What becomes evident from all this is the fact that though mediated and made concrete through the notion of ‘village’, there had existed self-contained, disaggregated and differentiated spatial units or places constituted by the various beings that inhabited it, constantly producing and consuming the various marks of difference it embodied. This difference, cemented by the sense of place that was integral to the traditional belief systems and ceremonial practices, often made modern and temporal projects, eager for homogeneity, rather unimportant. For, no place could be the same. Every place was different. Their experiences, beliefs and expressions also remained different.


The primacy attributed to space over the demands of time doesn’t by any means imply that Nagas lived in a static and timeless existence, or they lacked a sense of history. It is just that time was meaningful only insofar as it came to be fulfilled and realized in a given space. Each village had a rich tradition of recording, narrating and passing on history. This was largely done through the stories, songs and tales narrated during festive occasions when the whole village came together, during a march or around a camp fire when questions related to a particular locality were raised, or during the course of ordinary conversations. The matters addressed in these histories ranged from the emergence of the village and its various clans to the commendable achievements of the ancestors.

While there were a few stories that were common to the tribe as a whole, what is important is that most of the stories were of ‘purely local interest’.16 Here too, it was the spatial unit called ‘village’ that was of significance. It became the canvas on which most of the stories came to be sketched, the backdrop on which past and its continuity into the present came to be reflected upon. And since these stories were also laced with wisdom and morals for the life ahead, they became signposts of how the future was to be realized in ‘place’.


The American Baptist missionaries who worked among the Nagas proudly claimed that the latter was living in a timeless and ‘savage’ existence and hence, they had to be ‘civilized’ and brought into the ambit of time. They initiated a patient yet determined evangelisation programme. Through institutions and practices such as itinerant preaching tours, printing and circulation of religious tracts, normal schools, Sunday schools, youth groups, medical camps, women’s prayer groups, and Bible study groups, they intervened in the mundane and everyday life of the local people, gradually altering the existing religious and cultural worldview. The power exercised in these interventions was hegemonic in character. It was employed over a period of time in the most subtle and unseen manner, to the extent that, at times, it was not even experienced as power at all.17 Yet, it was all too real and pervasive that it could alter the existing ways of perceiving and being in the world.

An important outcome of the evangelisation programme was the priority that came to be attributed to the demands of time over spatial commitments. Christianity, as it was promoted by the various missionary societies, was one that prioritised temporality over spatial considerations.18 The place where one dwelled and the constituents within it did not matter as compared to the larger commitment to a history that was headed towards certain finality. The individual subject was not bound by the relationship that was to be shared with other constituents of a particular place. What mattered was what that individual became or evolved into over a period of time.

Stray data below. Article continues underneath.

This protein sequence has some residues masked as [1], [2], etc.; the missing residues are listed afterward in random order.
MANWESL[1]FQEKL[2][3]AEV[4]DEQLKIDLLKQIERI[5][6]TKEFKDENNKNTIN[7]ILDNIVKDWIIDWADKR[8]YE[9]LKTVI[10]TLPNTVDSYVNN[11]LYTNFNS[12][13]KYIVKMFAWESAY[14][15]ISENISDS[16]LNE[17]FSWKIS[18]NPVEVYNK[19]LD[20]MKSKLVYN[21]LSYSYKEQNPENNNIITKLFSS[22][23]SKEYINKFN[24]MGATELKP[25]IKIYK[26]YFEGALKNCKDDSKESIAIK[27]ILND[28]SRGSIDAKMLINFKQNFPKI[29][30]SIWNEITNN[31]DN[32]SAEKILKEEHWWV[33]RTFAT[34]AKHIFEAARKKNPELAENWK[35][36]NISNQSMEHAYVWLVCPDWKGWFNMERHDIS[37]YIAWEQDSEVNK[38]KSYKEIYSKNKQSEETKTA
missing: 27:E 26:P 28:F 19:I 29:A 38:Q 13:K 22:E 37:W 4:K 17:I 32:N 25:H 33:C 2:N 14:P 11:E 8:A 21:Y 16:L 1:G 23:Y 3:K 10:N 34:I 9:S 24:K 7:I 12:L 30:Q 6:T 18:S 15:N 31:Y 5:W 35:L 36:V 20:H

More specifically, the primary concern was with leaving behind what one was, converting to a new personhood and attaining salvation within a larger telos headed towards a time when God’s reign would finally be realized. Hence, the movement from ‘darkness’ to ‘light’, from ‘savagery’ to ‘civilization’, from ‘fall’ to ‘redemption’ was not only suggested but a requirement for self-fashioning.19 The evangelization programme of the missionaries was organized and geared towards enabling this process, not just within the confines of a particular village, but across villages, tribes, nations and even subcontinents.

One of the metaphors that missionaries often used as they constructed a new religious and cultural self among the Nagas was that of a ‘city set on the hill’. This is a useful metaphor to throw further light on the new spatial regime that was being put in place. The ‘city’ was an exclusive spatial zone designed to accommodate those who converted to the new religion of the missionaries. It was exclusive as it was not meant for the ‘heathen’ other, who was the embodiment of moral degeneration, spiritual depravity and physical dirt, but for the righteous one who had been ‘saved’ through Christ alone. It was governed by a different set of rules, directives and cultural codes, and those who inhabited it were not only expected to adopt and internalise it, but to remain sanitised from all external influences.


Among the Nagas, once converted to the new religion, it was necessary for the convert to be physically relocated from the original habitat, since the missionaries were of the opinion that the tendency for the convert to be lured back into ‘heathenism’ by unconverted relatives and friends was strong. Mass conversions were often followed by the construction of new villages which were exclusively meant for the converted. In these new villages, the converted remained physically isolated from their unconverted relatives and friends and were habituated into specific norms and practices. The boundaries of these new villages were clearly defined and could not be easily crossed.

However, as more and more people were converted and brought into the fold, these exclusive spaces expanded, going beyond the village, and encompassing a larger territorial unit, eventually claiming tribes, nations and even subcontinents for Christ. The religious interactions and social transactions between villages of the converted were encouraged and strengthened. The unity of the converted within and across tribes were affirmed. The nation itself came to be claimed for Christ – ‘Nagaland for Christ’. Eventually, transnational alliances and networks of the converted were also established and fostered, wherein regardless of where you came from, you became one in Christ.